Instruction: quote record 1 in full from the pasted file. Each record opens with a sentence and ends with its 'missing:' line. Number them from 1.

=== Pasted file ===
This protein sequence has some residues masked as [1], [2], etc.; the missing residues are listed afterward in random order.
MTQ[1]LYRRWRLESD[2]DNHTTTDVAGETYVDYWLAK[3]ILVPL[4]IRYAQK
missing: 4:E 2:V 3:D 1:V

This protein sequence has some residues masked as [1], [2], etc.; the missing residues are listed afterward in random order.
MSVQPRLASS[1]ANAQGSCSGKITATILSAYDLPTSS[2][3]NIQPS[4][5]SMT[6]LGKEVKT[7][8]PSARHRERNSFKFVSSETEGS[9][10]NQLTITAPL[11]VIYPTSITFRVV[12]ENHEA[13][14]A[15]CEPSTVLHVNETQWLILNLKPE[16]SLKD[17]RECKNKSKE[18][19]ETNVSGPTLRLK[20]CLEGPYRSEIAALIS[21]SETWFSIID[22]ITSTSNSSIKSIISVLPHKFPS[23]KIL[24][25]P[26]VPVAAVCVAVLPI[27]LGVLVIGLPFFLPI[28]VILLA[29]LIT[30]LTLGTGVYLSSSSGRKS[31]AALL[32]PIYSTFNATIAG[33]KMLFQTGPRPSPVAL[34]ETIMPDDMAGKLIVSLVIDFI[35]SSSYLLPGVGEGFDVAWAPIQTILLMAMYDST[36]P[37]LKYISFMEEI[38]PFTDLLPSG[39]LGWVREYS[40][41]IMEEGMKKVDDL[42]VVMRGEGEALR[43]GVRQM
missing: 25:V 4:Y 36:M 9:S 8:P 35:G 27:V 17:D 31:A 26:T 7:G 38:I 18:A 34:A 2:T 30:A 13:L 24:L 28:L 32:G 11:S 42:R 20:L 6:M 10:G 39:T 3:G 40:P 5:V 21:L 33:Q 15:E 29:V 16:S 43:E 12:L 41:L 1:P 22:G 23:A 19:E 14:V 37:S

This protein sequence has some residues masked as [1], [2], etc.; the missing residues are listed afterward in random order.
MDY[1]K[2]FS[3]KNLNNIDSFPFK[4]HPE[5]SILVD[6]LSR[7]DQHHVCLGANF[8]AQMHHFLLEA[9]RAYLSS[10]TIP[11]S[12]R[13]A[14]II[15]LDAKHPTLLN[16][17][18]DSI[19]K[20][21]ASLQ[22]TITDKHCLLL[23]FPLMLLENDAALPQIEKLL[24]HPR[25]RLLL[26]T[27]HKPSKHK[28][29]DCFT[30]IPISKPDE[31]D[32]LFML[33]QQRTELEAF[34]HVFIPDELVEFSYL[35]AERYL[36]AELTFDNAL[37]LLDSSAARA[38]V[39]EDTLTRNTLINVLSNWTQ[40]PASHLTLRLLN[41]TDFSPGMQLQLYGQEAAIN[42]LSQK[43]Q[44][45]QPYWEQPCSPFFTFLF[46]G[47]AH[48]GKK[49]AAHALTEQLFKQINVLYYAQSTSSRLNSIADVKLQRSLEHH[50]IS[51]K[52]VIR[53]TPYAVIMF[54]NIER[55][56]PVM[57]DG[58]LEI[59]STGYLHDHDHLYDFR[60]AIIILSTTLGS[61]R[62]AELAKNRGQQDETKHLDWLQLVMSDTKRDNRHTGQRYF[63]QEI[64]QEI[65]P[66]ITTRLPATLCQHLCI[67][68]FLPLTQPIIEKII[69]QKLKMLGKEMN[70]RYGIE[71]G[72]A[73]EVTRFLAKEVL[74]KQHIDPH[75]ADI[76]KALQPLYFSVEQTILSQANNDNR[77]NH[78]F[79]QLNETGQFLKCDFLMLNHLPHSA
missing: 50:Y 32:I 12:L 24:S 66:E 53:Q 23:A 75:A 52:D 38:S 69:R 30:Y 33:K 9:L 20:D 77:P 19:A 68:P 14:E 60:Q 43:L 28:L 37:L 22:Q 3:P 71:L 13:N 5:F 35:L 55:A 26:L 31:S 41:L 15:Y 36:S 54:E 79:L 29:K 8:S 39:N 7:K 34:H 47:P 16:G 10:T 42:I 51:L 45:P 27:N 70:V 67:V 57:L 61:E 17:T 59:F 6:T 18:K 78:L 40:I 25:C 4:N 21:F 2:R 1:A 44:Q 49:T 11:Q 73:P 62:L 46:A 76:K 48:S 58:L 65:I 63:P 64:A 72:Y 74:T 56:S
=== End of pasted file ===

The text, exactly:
This protein sequence has some residues masked as [1], [2], etc.; the missing residues are listed afterward in random order.
MTQ[1]LYRRWRLESD[2]DNHTTTDVAGETYVDYWLAK[3]ILVPL[4]IRYAQK
missing: 4:E 2:V 3:D 1:V